Cody Schilling applauds his alma mater’s announcement last week.
The news that Augustana University in Sioux Falls will pursue a transition to Division I athletics as part of a campus-wide 2030 vision was met with enthusiasm by Schilling, a former Augustana standout and current Mount Marty College men’s basketball coach.
“I think the fan base has been curious about Division I, and it’ll be good getting back some of those old rivalries,” Schilling said this week.
“I think it’s going to be great for the state of South Dakota.”
Augustana, a member of the Division II Northern Sun Intercollegiate Conference (NSIC), provided no other athletic-related details in last week’s release, but a separate release from the NSIC did note that Augustana’s goal is to secure an invitation to a D-I conference by the 2021-22 academic year.
That would give Sioux Falls the state’s third D-I university, following similar moves by South Dakota State in 2004 and the University of South Dakota in 2008.
“Sioux Falls is kind of a sleeping giant. You’ve seen the population grow and grow,” Schilling said. “They deserve a Division I school, they really do.”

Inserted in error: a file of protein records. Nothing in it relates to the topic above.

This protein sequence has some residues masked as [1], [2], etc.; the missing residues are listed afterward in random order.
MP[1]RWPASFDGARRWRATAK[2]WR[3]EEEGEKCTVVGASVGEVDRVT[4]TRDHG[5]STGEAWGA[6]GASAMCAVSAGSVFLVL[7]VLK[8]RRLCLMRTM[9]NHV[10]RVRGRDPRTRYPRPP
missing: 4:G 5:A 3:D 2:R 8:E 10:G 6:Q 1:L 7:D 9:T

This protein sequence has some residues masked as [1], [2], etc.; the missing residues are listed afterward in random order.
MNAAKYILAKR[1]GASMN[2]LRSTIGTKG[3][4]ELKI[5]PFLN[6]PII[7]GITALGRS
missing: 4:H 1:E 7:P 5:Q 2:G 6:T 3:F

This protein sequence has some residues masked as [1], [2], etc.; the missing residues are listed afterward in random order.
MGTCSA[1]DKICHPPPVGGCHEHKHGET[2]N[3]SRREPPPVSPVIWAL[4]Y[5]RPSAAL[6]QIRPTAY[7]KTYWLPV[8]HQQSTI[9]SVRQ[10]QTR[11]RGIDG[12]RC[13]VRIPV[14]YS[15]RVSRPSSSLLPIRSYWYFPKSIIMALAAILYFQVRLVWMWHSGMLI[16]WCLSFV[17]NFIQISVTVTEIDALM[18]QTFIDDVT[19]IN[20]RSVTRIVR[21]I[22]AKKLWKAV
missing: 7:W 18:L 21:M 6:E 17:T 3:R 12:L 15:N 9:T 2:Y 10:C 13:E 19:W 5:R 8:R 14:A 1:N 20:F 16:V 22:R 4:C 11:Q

And in Schilling’s case, he was a D-I caliber player out of high school in Ellsworth, Minnesota, who went on to a legendary career at a D-II school.
“I loved my four years there,” said Schilling, who had three D-I offers coming out of high school.
Augustana was quite successful while he was in Sioux Falls.
Schilling, a 2012 Augie graduate, was a four-year starter, three-time all-conference selection, two-time All-American honorable mention selection, and helped the Vikings reach the Division II national tournament three of his four years. He left as the program’s all-time leading scorer.
Much like Schilling’s, reactions to last week’s announcement have been positive, according to Augustana athletic director Josh Morton.
“People are energized by a vision,” he told the Press & Dakotan. “It’s not just athletics on an island, it’s part of the whole campus.”
That’s been part of the education process for fans, alumni and other supporters within the past week, as well, according to Morton: This is not simply an athletics-only transition.
“As an athletic department, we have a part to play, with athletics being the most visible, but it all comes together,” Morton said.
That mirrors what Augustana president Stephanie Herseth Sandlin said during her appearance Oct. 10 at the Yankton Quarterback Club luncheon, when she addressed the school’s vision and possible D-I decision. Her comments that day were among her first public statements about the potential D-I announcement.
“The Board (of Trustees) does think it’s important to explore this possibility because of a very critical point: Athletics can be a means to helping Augustana achieve its vision,” Herseth Sandlin said then.
Now that the decision has been made and officially announced, one of the next questions is: When?
As with any D-I transition, no dates are set in stone. Augustana would have to wait to see if a conference invitation comes.